The polar bear is the iconic image of global warming. Environmental groups such as Greenpeace have skillfully reinforced that point with heart-tugging visuals of bears leaping from one shrinking ice floe to another in desperate attempts to stay alive. Elementary and high school students throughout the U.S. have adopted the polar bear as the “poster animal” of warming. The U.S. Geological Society has validated the threat to the bears, reporting that two-thirds of them will vanish by 2050 if predictions of future melting sea ice hold up.
This blogger believes that like everything else in the Bush Administration, energy development explained Interior’s foot-dragging. Interior is home to the Minerals Management Services, which has been selling off Alaskan oil and gas leases to energy companies. Royal Dutch Shell and ConocoPhillips were among giants that bid $3.4B for Alaskan oil leases in February. That bidding including a habitat for one of two of Alaska’s polar bear populations, and is undeveloped land not seen in any area of the U.S., according to Shell executive Annell Bay. Conservation groups -- to no avail -- protested that bidding, saying Interior had not made its decision on the fate of the bears. That now looms.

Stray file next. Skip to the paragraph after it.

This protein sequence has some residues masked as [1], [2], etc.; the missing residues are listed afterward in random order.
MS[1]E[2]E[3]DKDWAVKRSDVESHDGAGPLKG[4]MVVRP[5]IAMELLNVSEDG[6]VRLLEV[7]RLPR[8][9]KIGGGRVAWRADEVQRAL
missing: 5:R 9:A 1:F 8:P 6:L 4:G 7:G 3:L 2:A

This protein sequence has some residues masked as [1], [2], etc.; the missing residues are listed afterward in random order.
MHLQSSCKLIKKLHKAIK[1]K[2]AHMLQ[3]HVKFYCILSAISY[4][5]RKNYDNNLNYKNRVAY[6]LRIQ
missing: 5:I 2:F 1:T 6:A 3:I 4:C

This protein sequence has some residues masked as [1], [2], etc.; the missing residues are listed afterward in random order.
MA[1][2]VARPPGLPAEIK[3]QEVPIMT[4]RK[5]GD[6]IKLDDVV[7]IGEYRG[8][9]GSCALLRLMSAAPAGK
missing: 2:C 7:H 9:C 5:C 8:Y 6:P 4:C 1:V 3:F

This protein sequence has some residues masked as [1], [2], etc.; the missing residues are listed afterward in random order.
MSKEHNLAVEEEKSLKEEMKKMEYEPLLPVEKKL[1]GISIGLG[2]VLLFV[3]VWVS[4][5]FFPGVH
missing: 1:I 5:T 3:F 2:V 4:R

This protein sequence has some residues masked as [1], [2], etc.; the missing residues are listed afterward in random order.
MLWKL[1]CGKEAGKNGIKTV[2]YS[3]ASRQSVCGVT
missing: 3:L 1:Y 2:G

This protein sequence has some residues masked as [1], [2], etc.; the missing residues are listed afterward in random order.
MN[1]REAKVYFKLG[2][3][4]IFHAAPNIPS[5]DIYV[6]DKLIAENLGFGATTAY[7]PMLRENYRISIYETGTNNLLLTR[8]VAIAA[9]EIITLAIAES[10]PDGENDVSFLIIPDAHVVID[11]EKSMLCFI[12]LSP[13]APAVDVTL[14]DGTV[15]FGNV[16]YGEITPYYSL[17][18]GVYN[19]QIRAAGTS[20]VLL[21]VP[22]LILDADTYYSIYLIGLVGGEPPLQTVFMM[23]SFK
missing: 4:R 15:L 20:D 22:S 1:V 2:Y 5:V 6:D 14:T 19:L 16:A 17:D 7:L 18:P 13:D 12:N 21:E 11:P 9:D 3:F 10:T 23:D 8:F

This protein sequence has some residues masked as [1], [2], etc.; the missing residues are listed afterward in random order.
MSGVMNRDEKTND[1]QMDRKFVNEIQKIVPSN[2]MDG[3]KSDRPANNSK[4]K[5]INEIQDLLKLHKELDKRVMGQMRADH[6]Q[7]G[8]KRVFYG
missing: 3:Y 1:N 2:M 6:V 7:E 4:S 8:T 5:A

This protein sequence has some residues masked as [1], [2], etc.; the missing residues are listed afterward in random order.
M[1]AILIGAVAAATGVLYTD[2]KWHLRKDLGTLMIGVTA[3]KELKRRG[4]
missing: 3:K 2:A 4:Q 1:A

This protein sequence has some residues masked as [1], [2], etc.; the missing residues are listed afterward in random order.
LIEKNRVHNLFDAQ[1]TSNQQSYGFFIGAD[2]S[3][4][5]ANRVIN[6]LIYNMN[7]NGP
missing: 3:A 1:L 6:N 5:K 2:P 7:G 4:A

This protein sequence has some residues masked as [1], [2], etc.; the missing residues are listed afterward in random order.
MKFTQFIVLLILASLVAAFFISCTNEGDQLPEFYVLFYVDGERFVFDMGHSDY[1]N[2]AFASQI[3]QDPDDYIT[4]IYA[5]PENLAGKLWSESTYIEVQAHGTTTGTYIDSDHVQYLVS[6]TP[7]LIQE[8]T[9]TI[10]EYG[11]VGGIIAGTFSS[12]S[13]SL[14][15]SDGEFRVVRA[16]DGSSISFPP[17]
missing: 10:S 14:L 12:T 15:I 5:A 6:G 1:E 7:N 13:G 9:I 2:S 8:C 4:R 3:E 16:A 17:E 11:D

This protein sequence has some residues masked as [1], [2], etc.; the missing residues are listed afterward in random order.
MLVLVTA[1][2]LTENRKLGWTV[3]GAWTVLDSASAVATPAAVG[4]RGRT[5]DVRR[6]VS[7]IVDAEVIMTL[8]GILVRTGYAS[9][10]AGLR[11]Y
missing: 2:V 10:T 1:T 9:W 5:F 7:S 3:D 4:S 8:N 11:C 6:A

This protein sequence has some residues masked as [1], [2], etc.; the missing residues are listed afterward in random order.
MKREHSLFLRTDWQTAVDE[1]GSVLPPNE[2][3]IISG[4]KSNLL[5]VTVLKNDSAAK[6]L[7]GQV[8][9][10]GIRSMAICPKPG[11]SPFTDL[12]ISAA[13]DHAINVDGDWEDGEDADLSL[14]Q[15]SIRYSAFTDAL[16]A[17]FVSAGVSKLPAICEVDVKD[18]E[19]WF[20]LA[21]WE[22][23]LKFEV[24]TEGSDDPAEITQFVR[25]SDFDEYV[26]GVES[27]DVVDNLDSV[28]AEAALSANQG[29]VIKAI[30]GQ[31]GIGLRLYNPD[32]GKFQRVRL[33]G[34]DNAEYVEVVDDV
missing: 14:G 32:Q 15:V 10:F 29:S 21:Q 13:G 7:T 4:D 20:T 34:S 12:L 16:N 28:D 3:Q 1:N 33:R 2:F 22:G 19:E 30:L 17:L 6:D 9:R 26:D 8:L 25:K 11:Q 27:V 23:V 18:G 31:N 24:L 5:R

If Interior rules the bears are threatened, they will be the first species designated as a potential victim of global warming. That decision would be pretty embarrassing to the global warming deniers that dominate the Administration. It also will signal that -- in the waning days of the Bush Administration -- things are changing for the better in D.C.